Saloon (This Is) What We Call Progress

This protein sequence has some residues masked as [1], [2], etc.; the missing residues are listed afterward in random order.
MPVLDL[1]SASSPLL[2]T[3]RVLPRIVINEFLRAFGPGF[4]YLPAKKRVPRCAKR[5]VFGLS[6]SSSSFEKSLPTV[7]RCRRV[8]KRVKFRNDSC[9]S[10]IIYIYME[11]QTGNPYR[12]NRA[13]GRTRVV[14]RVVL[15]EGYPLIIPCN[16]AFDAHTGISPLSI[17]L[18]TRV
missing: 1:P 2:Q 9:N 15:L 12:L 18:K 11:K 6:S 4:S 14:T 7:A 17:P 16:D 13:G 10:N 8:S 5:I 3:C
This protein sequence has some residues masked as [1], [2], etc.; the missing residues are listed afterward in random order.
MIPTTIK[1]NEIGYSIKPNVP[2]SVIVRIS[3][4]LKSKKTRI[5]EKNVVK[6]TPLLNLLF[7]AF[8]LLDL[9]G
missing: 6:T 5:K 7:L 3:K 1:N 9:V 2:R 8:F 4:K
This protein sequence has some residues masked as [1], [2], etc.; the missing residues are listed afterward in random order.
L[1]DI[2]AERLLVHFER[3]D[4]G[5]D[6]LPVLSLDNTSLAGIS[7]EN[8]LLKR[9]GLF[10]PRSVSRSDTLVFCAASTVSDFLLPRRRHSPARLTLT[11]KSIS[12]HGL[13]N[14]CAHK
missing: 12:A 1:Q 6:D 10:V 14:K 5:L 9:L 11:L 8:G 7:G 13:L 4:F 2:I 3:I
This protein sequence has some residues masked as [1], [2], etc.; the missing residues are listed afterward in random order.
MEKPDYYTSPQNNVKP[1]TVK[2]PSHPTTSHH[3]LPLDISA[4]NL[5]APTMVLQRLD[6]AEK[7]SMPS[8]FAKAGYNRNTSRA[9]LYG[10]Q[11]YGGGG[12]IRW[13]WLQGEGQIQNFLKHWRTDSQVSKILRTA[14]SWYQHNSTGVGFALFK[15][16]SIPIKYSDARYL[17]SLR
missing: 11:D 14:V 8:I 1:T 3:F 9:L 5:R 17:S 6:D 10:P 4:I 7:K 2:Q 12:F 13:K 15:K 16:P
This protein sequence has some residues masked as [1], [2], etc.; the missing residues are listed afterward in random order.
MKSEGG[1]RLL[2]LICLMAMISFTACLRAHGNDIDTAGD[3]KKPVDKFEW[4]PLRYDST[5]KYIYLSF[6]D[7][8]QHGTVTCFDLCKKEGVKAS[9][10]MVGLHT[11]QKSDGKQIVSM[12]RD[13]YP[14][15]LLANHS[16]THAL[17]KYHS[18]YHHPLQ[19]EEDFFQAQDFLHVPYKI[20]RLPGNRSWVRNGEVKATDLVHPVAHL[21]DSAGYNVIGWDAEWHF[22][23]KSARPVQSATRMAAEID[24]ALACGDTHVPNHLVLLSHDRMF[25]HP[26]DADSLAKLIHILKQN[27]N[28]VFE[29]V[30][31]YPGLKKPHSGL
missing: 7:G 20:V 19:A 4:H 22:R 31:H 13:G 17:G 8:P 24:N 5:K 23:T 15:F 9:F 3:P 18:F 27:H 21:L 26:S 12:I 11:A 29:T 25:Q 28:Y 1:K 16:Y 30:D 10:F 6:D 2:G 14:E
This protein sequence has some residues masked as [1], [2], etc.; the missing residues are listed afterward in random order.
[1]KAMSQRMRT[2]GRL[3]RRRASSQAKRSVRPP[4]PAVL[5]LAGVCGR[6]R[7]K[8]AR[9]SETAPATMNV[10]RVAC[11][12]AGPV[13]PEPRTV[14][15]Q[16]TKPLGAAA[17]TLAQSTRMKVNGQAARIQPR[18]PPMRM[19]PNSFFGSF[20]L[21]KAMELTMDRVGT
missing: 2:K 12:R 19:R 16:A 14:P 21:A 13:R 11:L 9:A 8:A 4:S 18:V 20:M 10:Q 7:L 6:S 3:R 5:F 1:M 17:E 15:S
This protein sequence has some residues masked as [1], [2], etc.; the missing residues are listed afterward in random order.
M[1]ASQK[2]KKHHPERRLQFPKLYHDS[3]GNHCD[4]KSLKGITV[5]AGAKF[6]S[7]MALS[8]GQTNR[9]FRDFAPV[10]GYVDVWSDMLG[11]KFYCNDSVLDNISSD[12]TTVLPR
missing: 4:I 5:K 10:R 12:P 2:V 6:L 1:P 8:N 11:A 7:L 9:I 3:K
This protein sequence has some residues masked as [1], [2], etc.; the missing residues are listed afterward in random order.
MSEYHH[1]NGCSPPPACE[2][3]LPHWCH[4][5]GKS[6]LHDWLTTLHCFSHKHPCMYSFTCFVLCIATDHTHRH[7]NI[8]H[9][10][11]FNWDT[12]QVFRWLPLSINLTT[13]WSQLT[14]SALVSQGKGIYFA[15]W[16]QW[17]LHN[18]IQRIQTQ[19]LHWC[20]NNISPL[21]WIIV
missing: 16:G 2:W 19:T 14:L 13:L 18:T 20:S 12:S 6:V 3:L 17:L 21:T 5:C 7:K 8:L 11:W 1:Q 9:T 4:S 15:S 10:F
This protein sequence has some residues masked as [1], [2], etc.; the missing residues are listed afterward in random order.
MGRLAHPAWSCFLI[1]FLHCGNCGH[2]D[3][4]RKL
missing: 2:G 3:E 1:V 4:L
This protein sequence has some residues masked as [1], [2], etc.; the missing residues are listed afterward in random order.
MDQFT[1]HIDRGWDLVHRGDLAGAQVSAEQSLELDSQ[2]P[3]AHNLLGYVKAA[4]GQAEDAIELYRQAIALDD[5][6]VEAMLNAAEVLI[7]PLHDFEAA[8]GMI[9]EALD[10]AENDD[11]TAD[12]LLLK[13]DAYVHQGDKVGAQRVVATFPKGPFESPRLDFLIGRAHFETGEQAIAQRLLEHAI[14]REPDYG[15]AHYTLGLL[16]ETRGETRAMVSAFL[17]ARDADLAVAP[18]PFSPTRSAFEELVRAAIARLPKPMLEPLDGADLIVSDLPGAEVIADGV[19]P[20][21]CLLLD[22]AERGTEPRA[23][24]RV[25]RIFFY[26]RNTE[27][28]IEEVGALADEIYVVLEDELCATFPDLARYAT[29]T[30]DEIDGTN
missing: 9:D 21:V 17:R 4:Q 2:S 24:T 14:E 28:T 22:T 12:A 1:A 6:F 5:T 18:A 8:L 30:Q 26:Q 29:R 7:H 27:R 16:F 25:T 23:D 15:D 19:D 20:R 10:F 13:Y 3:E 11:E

After the first few bars of the opening track "Plastic Surgery,” it seems like Saloon might be nothing more than a simple take-off on Stereolab. Sure, there is single-chord guitar strumming, playful Moogs and lazy female vocals, but don’t be fooled, as this record has a lot more to offer. An astonishingly good debut for the Reading, England-based Saloon, (This is) What We Call Progress is filled with a variety of sounds, emotions and catchy melodies. Truly a group effort, the four members boast a pretty wide array of instrumentation, including trumpet, glockenspiel, synths and even the viola. Amanda Gomez even chips in as the engineer, in addition to her duties as vocalist. Recorded in Reading and mixed in New York, production was handled by Andrew Prinz (of the band Mahogany), who is getting quite a reputation these days as a top-notch producer and musical collaborator, Saloon being no exception. That said, the songs here are by no means overproduced. Various sounds combine delicately around simple melodies, anchored by Gomez’s velvety smooth voice. The tracks blend nicely with each other and the album is very well-paced. Playful songs like "Girls Are The New Boys” and "My Everyday Silver Is Plastic” are offset by more subtle arrangements, such as "Bicycle Thieves.” "Static” is a great example of how Saloon can build upon a humble chord progression and take it to ecstatic heights, culminating in bright washes of guitar. Although perhaps a bit presumptuous, the title (This Is) What We Call Progress is an apt description of this great debut release in the world of indie pop. (Darla)